Around the World in Eighty Days


Jules Verne

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Around the World in Eighty Days Study Guide

Welcome to the LitCharts study guide on Jules Verne's Around the World in Eighty Days. Created by the original team behind SparkNotes, LitCharts are the world's best literature guides.

Brief Biography of Jules Verne

Jules Verne was born on a small island within Nantes, France. He grew up there with his father (an attorney and devout Catholic), mother, and four younger siblings. At age six, Verne was sent to boarding school in Nantes and at eight went on to Catholic school. He excelled at geography from an early age and was especially interested in sailing, becoming a cabin boy on a ship at age eleven. As an adult, he moved to Paris, where his father expected him to follow in his footsteps and become a lawyer, but Verne was more interested in writing poetry and plays. He frequented saloons where he met Alexandre Dumas and became a close friend and collaborator with his son. Verne began to write short stories that were both entertaining and educational about geography and science, and which were published serially in magazines. As he gained popularity and made contact with a well-known French publisher, Verne’s works began to be collected in a heavily-researched adventure novel sequence called the Voyages Extraorindaires. Around the World in Eighty Days is a part of this collection. Though Verne's works were initially considered children's literature, his reputation changed as he gained popularity and he is now regarded as an important predecessor of French avant-garde and surrealist literature. He is currently the second-most translated author in the world, second only to William Shakespeare.
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Historical Context of Around the World in Eighty Days

Around the World in Eighty Days takes place just after the Industrial Revolution, which brought about several notable milestones in the history of modern transportation that play a direct role in the story: the opening of the Suez Canal, the development of the Indian Railway system, and the construction of the First Transcontinental Railroad in the United States. These feats, along with innovations like steam power and machine tools, allowed people to travel recreationally like never before. Verne, who had a lifelong captivation with geography and sailing, was clearly inspired by the potential for adventure that these innovations brought about. During this era of economic and technological expansion, British and American imperialism were also significant forces on the global landscape—an issue that Verne examines, albeit ambivalently, throughout Fogg and Passepartout’s travels and interactions with native populations.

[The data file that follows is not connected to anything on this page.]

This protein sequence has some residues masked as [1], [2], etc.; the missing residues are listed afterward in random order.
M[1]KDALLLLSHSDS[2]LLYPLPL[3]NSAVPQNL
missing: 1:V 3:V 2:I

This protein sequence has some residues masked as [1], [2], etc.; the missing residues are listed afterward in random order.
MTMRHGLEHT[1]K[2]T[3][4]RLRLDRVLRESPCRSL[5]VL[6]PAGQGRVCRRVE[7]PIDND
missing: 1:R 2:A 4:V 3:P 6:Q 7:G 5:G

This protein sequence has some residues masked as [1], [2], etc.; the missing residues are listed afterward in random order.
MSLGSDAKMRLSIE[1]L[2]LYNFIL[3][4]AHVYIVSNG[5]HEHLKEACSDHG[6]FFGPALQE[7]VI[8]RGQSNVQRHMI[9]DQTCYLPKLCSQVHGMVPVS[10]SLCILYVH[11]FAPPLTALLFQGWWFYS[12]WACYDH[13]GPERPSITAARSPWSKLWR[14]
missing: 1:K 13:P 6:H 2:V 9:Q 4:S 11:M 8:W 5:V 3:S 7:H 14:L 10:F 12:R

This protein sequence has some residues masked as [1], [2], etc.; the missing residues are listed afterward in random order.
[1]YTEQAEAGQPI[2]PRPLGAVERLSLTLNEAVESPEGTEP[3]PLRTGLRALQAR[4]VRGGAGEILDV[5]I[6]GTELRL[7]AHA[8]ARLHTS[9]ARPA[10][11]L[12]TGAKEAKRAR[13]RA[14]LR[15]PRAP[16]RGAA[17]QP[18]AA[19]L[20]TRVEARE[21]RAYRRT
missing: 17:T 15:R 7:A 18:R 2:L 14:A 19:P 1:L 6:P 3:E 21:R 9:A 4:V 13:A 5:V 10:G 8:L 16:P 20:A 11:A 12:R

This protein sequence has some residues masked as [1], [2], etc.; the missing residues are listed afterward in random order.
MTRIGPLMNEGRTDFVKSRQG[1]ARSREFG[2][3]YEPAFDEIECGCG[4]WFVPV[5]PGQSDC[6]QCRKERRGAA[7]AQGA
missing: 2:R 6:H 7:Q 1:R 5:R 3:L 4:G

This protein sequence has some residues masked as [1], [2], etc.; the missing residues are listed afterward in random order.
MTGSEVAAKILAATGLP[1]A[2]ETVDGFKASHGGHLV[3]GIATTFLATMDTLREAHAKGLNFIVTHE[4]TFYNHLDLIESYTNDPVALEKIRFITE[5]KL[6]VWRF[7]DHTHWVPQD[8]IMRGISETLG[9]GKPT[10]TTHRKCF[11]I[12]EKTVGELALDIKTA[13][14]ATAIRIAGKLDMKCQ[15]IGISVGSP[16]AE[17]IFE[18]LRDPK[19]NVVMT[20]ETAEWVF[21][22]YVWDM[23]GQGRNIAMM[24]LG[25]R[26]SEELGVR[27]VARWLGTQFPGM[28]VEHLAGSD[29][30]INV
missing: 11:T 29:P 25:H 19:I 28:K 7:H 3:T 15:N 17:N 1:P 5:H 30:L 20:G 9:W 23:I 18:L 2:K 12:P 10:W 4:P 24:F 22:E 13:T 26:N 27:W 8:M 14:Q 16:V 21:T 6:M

Other Books Related to Around the World in Eighty Days

Though Jules Verne is generally considered a science fiction writer and is even referred to as “the father of science fiction,” Around the World in Eighty Days contains no elements of this futuristic genre. Instead, the story is rooted in Verne’s present-day world and is closely aligned with other adventure novels—exciting, suspenseful stories that were often published in serial installments. Daniel Defoe's Robinson Crusoe, Robert Louis Stevenson's Treasure Island, Mark Twain’s Adventures of Huckleberry Finn, and Jack London's The Call of the Wild are popular examples of this genre. Verne was particularly influenced by fellow French writers Victor Hugo, author of Les Misérables, and Alexandre Dumas, who wrote the well-known adventure novels The Three Musketeers and The Count of Monte Cristo.
Key Facts about Around the World in Eighty Days
  • Full Title: Around the World in Eighty Days
  • When Written: 1870-1871
  • Where Written: France
  • When Published: 1872 in serial form, 1873 in book form
  • Literary Period: Romanticism, realism
  • Genre: Adventure novel
  • Setting: Britain, Egypt, India, China, Japan, and the United States
  • Climax: Jean Passepartout realizes that he and Phileas Fogg gained a day on their journey around the world, and Fogg wins his £20,000 wager.
  • Antagonist: Detective Fix
  • Point of View: Third person

Extra Credit for Around the World in Eighty Days

Serial Offender. Like many of Verne’s other works, Around the World in Eighty Days was initially published in serial installments. Many readers believed that Phileas Fogg’s travels were real accounts rather than fictional episodes, and the public placed bets on his wager much like they did in the novel. The story’s ending, which takes place on December 21, 1872, was published on the same date.

Get Your Story Straight. Contemporary interpretations of Around the World in Eighty Days (including the popular 1956 film adaptation) have often portrayed Phileas Fogg and Jean Passepartout completing their journey around the globe in a hot air balloon. In the novel, however, they never travel by balloon; this detail is likely an abstraction of one of Verne’s earlier works, Five Weeks in a Balloon.